If the answer is no, fear not, there is still time to plan ahead! Continue Reading
Planning for retirement has changed a lot in the last 20 years. There used to be the analogy of a three legged stool. There was a company pension, Social Security benefits, and your personal savings. As an employee, you weren’t responsible for choosing the investments in the pension. As long as you stayed in the job long enough, you were eligible for the monthly check. Continue Reading
Your investment mix is your personal blend of cash, stocks, and bonds – how big a slice is each in your investment pie? The right mix for you depends on several things – your goals, your time horizon, and the amount of risk you are willing and able to take. Continue Reading
Your credit score is used by more than just a potential lender. Your car insurance carrier, home insurance carrier, a prospective landlord, cell phone company, or utility company may all be looking at your credit worthiness. All the more reason to understand your score and maximize it!
A FICO score is the most common score, (named after the Fair Isaac Corporation which first developed a credit risk formula) but each credit bureau, Equifax, Experian, and Transunion, use information from your file with them to create a FICO score, and they have collaborated to create the VantageScore.
There are five major components to your score. Remember, scores can vary because of different information in your file and different weights given to the components. Here is an example of a typical FICO score.
The most important part of your score is your payment history – do you pay your bills on time? Late payments have a very negative effect on your score. If you bank online, we recommend that you set up your credit card payment so that a minimum payment is always made. This way, if you forget to make your payment (which we hope is a paying the full balance each month!) at least the minimum payment is made and you avoid a late fee and a late payment mark on your file.
The second most important part is how much you owe. How much of your credit available are you using? Ideally, you are using no more than 30% of your available credit at any one time. So, let’s say you have two cards, each with $5,000 credit available, $10,000 in total. If you have a balance of $3,000 on one card and $1,000 on the other, you are using 40% of your credit. This affects you even if you pay off your balance in full each month, which may come as a surprise! This means that if you regularly charged $5,000 per month, paid it off completely, and charged another $5,000 next month (to get those travel rewards) it appears as if you are using 50% (in this example) of your available credit. You may want to ask for an increase in your credit limit if you find yourself in this situation. If you carry a balance, by paying down your credit card debt, thus decreasing your amount owed, you will increase your credit score.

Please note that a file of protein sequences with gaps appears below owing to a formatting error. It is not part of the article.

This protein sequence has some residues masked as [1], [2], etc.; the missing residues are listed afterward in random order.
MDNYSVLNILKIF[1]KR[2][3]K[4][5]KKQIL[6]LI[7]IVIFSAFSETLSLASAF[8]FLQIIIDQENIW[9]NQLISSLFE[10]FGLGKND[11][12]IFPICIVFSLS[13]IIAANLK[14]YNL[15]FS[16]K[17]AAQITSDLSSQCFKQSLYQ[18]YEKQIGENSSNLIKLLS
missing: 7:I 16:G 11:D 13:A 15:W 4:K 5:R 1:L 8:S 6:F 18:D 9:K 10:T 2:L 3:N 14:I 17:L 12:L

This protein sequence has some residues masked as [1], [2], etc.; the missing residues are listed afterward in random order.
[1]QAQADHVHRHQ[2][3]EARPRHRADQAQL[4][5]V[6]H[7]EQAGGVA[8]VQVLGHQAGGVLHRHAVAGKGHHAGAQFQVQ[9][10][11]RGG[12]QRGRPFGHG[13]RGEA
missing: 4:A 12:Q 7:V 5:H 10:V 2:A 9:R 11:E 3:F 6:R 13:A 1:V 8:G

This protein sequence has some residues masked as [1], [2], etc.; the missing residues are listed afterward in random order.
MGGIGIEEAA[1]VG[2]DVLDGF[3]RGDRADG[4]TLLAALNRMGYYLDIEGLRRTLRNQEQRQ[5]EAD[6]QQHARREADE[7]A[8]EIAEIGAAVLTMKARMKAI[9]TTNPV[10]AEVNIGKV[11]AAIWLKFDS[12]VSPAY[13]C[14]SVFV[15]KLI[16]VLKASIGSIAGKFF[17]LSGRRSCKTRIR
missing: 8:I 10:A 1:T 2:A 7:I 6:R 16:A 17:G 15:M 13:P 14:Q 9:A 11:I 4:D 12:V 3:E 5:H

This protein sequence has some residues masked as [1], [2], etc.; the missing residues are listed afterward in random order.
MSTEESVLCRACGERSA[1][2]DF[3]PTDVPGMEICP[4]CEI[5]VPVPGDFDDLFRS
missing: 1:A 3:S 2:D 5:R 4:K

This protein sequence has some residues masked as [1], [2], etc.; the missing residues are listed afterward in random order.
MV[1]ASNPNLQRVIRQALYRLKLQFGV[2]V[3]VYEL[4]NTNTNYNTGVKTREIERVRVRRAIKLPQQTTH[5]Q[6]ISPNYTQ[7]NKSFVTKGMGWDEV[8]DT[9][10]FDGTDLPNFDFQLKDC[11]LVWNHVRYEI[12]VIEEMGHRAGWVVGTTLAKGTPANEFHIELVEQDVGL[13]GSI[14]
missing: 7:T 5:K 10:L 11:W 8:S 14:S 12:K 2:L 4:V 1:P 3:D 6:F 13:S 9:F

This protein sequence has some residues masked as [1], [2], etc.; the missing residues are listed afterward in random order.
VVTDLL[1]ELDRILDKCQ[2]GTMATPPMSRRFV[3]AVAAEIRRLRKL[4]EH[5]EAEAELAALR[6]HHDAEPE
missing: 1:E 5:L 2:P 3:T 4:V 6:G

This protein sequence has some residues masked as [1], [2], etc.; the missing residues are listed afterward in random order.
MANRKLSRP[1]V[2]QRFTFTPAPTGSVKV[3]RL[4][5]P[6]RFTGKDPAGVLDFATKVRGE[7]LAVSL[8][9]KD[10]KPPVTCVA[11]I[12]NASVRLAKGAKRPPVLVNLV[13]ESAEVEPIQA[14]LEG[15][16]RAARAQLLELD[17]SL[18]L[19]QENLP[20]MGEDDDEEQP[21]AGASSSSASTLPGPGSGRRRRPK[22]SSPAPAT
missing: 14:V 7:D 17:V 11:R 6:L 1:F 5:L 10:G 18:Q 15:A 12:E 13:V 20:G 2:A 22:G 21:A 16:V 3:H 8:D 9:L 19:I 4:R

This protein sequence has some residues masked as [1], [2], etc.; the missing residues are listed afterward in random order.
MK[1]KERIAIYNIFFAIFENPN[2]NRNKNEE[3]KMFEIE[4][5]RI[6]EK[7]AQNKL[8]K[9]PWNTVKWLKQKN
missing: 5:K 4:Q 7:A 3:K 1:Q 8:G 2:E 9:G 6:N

You can’t do much about the length of your credit history, other than keeping open old accounts. While it can be tempting to close an old account you no longer use, it’s better for your score to keep it. We suggest that you use the card for some purchases to reduce the chance that the card company will cancel it. Perhaps take one small bill that can be paid automatically through that card (like Netflix).
Opening up new credit lines in a short amount of time can have a negative effect on your score, so only open cards that you really need. We recommend saying no to offers of a one-time discount if you open a card today. Better to stick with two or three cards that truly meet your needs. (Having more than one card that you use regularly means you are not dependent on one card company. It’s okay to use one as your main card, but use one or two back up cards as well).
The last components of your score are the types of credit used. This looks at the types of credit accounts you have and how many of each. For instance, you may have an auto loan, mortgage, and an installment loan. You don’t have to have every type to have a good score, but a mix can be beneficial.